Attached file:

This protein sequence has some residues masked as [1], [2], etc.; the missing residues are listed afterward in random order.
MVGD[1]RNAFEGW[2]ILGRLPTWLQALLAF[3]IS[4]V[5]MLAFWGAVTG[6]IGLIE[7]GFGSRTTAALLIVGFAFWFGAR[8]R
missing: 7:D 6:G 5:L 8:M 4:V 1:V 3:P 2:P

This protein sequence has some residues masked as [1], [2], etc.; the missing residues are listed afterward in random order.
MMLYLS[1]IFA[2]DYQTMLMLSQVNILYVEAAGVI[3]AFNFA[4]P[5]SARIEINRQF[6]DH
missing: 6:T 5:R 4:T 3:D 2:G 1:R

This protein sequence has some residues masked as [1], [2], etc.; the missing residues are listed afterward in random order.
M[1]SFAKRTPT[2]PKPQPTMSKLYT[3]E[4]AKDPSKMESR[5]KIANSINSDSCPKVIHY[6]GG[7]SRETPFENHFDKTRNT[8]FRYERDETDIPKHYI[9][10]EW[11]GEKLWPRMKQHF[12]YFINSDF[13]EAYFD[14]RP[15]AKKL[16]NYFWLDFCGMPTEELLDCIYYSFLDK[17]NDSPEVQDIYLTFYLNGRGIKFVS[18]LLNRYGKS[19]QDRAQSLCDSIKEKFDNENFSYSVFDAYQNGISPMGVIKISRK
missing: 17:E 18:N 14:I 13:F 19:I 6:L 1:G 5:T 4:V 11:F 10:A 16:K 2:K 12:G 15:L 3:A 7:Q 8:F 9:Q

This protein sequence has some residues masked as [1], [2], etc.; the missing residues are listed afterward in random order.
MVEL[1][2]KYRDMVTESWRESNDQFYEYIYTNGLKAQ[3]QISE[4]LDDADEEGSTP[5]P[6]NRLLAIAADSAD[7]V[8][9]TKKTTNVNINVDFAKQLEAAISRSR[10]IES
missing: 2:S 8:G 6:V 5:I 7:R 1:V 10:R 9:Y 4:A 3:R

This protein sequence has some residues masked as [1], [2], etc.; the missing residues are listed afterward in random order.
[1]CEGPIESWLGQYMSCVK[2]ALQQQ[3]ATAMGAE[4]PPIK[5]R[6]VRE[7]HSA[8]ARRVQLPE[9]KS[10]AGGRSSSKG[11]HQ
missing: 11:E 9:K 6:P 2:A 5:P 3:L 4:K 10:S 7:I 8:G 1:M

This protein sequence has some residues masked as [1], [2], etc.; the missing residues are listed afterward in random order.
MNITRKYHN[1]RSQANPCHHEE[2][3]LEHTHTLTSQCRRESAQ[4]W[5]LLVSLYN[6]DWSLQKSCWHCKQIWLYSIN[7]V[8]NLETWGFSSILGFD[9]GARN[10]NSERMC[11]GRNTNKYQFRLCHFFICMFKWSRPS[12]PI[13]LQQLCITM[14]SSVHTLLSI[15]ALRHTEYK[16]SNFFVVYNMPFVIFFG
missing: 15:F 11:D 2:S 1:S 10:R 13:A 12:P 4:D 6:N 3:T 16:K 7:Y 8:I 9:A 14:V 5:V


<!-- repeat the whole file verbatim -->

This protein sequence has some residues masked as [1], [2], etc.; the missing residues are listed afterward in random order.
MVGD[1]RNAFEGW[2]ILGRLPTWLQALLAF[3]IS[4]V[5]MLAFWGAVTG[6]IGLIE[7]GFGSRTTAALLIVGFAFWFGAR[8]R
missing: 7:D 6:G 5:L 8:M 4:V 1:V 3:P 2:P

This protein sequence has some residues masked as [1], [2], etc.; the missing residues are listed afterward in random order.
MMLYLS[1]IFA[2]DYQTMLMLSQVNILYVEAAGVI[3]AFNFA[4]P[5]SARIEINRQF[6]DH
missing: 6:T 5:R 4:T 3:D 2:G 1:R

This protein sequence has some residues masked as [1], [2], etc.; the missing residues are listed afterward in random order.
M[1]SFAKRTPT[2]PKPQPTMSKLYT[3]E[4]AKDPSKMESR[5]KIANSINSDSCPKVIHY[6]GG[7]SRETPFENHFDKTRNT[8]FRYERDETDIPKHYI[9][10]EW[11]GEKLWPRMKQHF[12]YFINSDF[13]EAYFD[14]RP[15]AKKL[16]NYFWLDFCGMPTEELLDCIYYSFLDK[17]NDSPEVQDIYLTFYLNGRGIKFVS[18]LLNRYGKS[19]QDRAQSLCDSIKEKFDNENFSYSVFDAYQNGISPMGVIKISRK
missing: 17:E 18:N 14:I 13:F 19:I 6:L 1:G 5:T 4:V 11:F 10:A 16:K 2:K 12:G 15:L 3:A 7:Q 8:F 9:Q

This protein sequence has some residues masked as [1], [2], etc.; the missing residues are listed afterward in random order.
MVEL[1][2]KYRDMVTESWRESNDQFYEYIYTNGLKAQ[3]QISE[4]LDDADEEGSTP[5]P[6]NRLLAIAADSAD[7]V[8][9]TKKTTNVNINVDFAKQLEAAISRSR[10]IES
missing: 2:S 8:G 6:V 5:I 7:R 1:V 10:R 9:Y 4:A 3:R

This protein sequence has some residues masked as [1], [2], etc.; the missing residues are listed afterward in random order.
[1]CEGPIESWLGQYMSCVK[2]ALQQQ[3]ATAMGAE[4]PPIK[5]R[6]VRE[7]HSA[8]ARRVQLPE[9]KS[10]AGGRSSSKG[11]HQ
missing: 11:E 9:K 6:P 2:A 5:P 3:L 4:K 10:S 7:I 8:G 1:M

This protein sequence has some residues masked as [1], [2], etc.; the missing residues are listed afterward in random order.
MNITRKYHN[1]RSQANPCHHEE[2][3]LEHTHTLTSQCRRESAQ[4]W[5]LLVSLYN[6]DWSLQKSCWHCKQIWLYSIN[7]V[8]NLETWGFSSILGFD[9]GARN[10]NSERMC[11]GRNTNKYQFRLCHFFICMFKWSRPS[12]PI[13]LQQLCITM[14]SSVHTLLSI[15]ALRHTEYK[16]SNFFVVYNMPFVIFFG
missing: 15:F 11:D 2:S 1:S 10:R 13:A 12:P 4:D 6:N 3:T 16:K 7:Y 8:I 9:A 14:V 5:V